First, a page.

Algorithmic Accountability Act of 2019 (S 1108, 116th Congress)

Policy Details

Policy Details

Originating Entity
Last Action
Referred to Committee on Commerce, Science, and Transportation
Date of Last Action
Apr 10 2019
Congressional Session
116th Congress
Date Introduced
Apr 10 2019
Publication Date
Apr 26 2019
Date Made Public
Apr 10 2019

SciPol Summary

In response to growing concern of algorithmic bias – the systematic discriminatory outcomes produced by software decision-making – Senators Wyden (D-OR) and Booker (D-NJ) ) introduced the “Algorithmic Accountability Act of 2019” in the Senate in April 2019. Representative Clarke (D-NY-9) introduced a parallel bill in the House of Representatives.

If enacted, the Algorithmic Accountability Act would task the Federal Trade Commission (FTC) with regulating the use of decision-making algorithms by a select group of companies: companies that make over 50 million annually, gather personal information (PI) from over one million users or devices, or serve as data brokers (i.e., collect, sell, or trade user data as a core part of their business).

Within two years of enactment, companies would need to conduct impact assessments of high-risk automated decision systems – systems that make decisions or facilitate human-made decisions which can “alter the legal rights of consumers or otherwise significantly impact consumers.” These assessments need to:

  • Detail the algorithm’s purpose and design, the data it uses, and if and how it is trained; 
  • Elaborate on the algorithm’s benefits and drawbacks, detailing how the algorithm limits the amount of PI collected, the length of time it holds PI and final decisions for, the ability people have to see and dispute its decisions, and who can see its decisions; and
  • Assess how the algorithm could present bias, be used in a discriminatory manner, or undermine the privacy or security of consumers’ PI and enumerate the safeguards in place to combat these issues.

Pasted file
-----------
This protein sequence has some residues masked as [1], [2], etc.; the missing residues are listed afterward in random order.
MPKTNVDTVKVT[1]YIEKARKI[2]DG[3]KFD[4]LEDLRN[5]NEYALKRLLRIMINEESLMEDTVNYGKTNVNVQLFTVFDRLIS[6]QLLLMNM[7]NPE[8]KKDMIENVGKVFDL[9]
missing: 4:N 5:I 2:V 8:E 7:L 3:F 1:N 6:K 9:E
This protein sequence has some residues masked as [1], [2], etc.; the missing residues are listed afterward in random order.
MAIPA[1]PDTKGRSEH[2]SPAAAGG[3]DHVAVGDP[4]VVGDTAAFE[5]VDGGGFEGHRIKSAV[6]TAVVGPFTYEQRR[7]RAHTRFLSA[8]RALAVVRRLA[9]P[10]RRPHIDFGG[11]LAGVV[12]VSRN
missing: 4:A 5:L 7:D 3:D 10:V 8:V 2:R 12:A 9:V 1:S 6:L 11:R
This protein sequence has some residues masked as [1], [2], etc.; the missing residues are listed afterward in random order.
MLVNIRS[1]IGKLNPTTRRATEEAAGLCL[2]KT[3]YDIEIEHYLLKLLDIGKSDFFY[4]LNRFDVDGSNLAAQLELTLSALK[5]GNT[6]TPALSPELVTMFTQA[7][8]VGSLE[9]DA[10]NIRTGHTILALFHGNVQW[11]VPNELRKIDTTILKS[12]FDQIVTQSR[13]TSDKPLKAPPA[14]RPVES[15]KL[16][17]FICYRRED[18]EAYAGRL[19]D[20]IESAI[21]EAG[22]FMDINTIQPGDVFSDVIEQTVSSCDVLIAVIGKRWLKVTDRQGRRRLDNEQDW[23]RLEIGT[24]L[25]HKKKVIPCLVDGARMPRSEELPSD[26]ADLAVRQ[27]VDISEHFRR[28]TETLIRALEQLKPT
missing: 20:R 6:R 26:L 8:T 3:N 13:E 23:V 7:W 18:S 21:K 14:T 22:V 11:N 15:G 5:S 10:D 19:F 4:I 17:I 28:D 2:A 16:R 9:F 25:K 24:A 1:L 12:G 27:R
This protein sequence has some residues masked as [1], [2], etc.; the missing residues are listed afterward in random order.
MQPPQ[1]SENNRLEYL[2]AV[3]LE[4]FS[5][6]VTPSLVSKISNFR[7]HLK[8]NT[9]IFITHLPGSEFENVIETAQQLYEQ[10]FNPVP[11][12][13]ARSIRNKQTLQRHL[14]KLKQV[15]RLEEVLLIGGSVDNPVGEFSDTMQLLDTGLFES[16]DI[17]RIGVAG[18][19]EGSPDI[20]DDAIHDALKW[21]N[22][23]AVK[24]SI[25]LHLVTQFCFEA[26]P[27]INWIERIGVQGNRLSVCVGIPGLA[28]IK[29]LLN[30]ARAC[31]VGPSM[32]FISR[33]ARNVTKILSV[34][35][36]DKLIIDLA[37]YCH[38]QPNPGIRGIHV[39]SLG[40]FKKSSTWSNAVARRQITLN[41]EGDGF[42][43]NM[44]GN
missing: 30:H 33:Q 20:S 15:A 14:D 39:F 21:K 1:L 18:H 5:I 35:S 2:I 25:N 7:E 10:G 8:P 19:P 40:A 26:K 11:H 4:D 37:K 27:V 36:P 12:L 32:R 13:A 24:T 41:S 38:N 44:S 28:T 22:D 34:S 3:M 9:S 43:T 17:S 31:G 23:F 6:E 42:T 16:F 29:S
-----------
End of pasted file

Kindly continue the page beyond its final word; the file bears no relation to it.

Within this two-year timeframe, companies will also need to conduct regular data protection impact assessments for both their high-risk automated decision systems and their high-risk information systems – systems that use sensitive consumer PI (such as race, gender, sexual orientation), pose a risk to the privacy or security of consumer PI, monitor a large physical space accessible to the public, or meet any other criteria set by the FTC. These data protection impact assessments will evaluate how the system keeps consumer PI private and secure. Companies must consult with independent external auditors “if reasonably possible” to conduct impact assessments.

If, as a result of these assessments, companies find issues with their algorithms, they would be required to fix the problems in a timely manner. Any violation will be considered an unfair or deceptive act and persecuted according to the Federal Trade Commission Act.

As predictive decision-making algorithms have become cheaper and more scalable to deploy in commercial software, they are having a larger impact on consumers’ lives. These algorithms look for correlations within historical datasets to make decisions, like credit grants or college admissions, aiming to maximize the accuracy of their predictions across all users. However, in their quest to optimize for overall accuracy, they can disproportionately disenfranchise subgroups of the population.

Recent events highlighted the pervasiveness of algorithmic bias in predictive algorithms. The U.S. Department of Housing and Urban Development (HUD) sued Facebook over discriminatory  housing advertisement where advertisers could automatically show housing ads to Facebook users based on their personal traits like race or national origin. Researchers have shown the potential of algorithms bias in race and gender.

As Senator Booker explains: “The discrimination that my family faced in 1969 can be significantly harder to detect in 2019: houses that you never know are for sale, job opportunities that never present themselves, and financing that you never become aware of — all due to biased algorithms. This bill… [is] a key step toward ensuring more accountability from the entities using software to make decisions that can change lives.”

However, critics point to the fact that the proposed bill holds decision-making algorithms to a higher standard than human decision makers, that it would require impact assessments for any new incremental innovation of a software, and that it targets only large firms despite small firms’ ability to cause similar harm to their users.

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